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Proceedings Paper

Video-tracker trajectory analysis: who meets whom, when and where
Author(s): U. Jäger; D. Willersinn
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Paper Abstract

Unveiling unusual or hostile events by observing manifold moving persons in a crowd is a challenging task for human operators, especially when sitting in front of monitor walls for hours. Typically, hostile events are rare. Thus, due to tiredness and negligence the operator may miss important events. In such situations, an automatic alarming system is able to support the human operator. The system incorporates a processing chain consisting of (1) people tracking, (2) event detection, (3) data retrieval, and (4) display of relevant video sequence overlaid by highlighted regions of interest. In this paper we focus on the event detection stage of the processing chain mentioned above. In our case, the selected event of interest is the encounter of people. Although being based on a rather simple trajectory analysis, this kind of event embodies great practical importance because it paves the way to answer the question "who meets whom, when and where". This, in turn, forms the basis to detect potential situations where e.g. money, weapons, drugs etc. are handed over from one person to another in crowded environments like railway stations, airports or busy streets and places etc.. The input to the trajectory analysis comes from a multi-object video-based tracking system developed at IOSB which is able to track multiple individuals within a crowd in real-time [1]. From this we calculate the inter-distances between all persons on a frame-to-frame basis. We use a sequence of simple rules based on the individuals' kinematics to detect the event mentioned above to output the frame number, the persons' IDs from the tracker and the pixel coordinates of the meeting position. Using this information, a data retrieval system may extract the corresponding part of the recorded video image sequence and finally allows for replaying the selected video clip with a highlighted region of interest to attract the operator's attention for further visual inspection.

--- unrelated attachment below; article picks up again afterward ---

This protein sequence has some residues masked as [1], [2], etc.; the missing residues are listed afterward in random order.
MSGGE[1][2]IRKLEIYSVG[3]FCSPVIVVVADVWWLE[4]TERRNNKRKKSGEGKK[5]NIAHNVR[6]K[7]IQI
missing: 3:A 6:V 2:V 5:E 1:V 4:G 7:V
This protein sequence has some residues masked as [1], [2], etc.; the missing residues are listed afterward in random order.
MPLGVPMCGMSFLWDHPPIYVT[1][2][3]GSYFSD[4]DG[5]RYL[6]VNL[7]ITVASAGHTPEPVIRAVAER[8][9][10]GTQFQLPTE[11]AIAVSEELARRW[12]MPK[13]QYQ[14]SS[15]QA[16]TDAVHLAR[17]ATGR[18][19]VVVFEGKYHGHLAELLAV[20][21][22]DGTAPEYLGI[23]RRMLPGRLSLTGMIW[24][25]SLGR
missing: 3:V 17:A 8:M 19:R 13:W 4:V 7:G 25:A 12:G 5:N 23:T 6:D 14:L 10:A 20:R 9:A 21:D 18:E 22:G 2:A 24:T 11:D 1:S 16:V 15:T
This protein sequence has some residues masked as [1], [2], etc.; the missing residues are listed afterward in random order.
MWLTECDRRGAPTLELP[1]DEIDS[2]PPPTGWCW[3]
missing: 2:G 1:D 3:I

Paper Details

Date Published: 28 April 2010
PDF: 6 pages
Proc. SPIE 7709, Cyber Security, Situation Management, and Impact Assessment II; and Visual Analytics for Homeland Defense and Security II, 77090U (28 April 2010); doi: 10.1117/12.850054
Show Author Affiliations
U. Jäger, Fraunhofer Institute IOSB (Germany)
D. Willersinn, Fraunhofer Institute IOSB (Germany)

Published in SPIE Proceedings Vol. 7709:
Cyber Security, Situation Management, and Impact Assessment II; and Visual Analytics for Homeland Defense and Security II
William J. Tolone; John F. Buford; William Ribarsky; Gabriel Jakobson; John Erickson, Editor(s)

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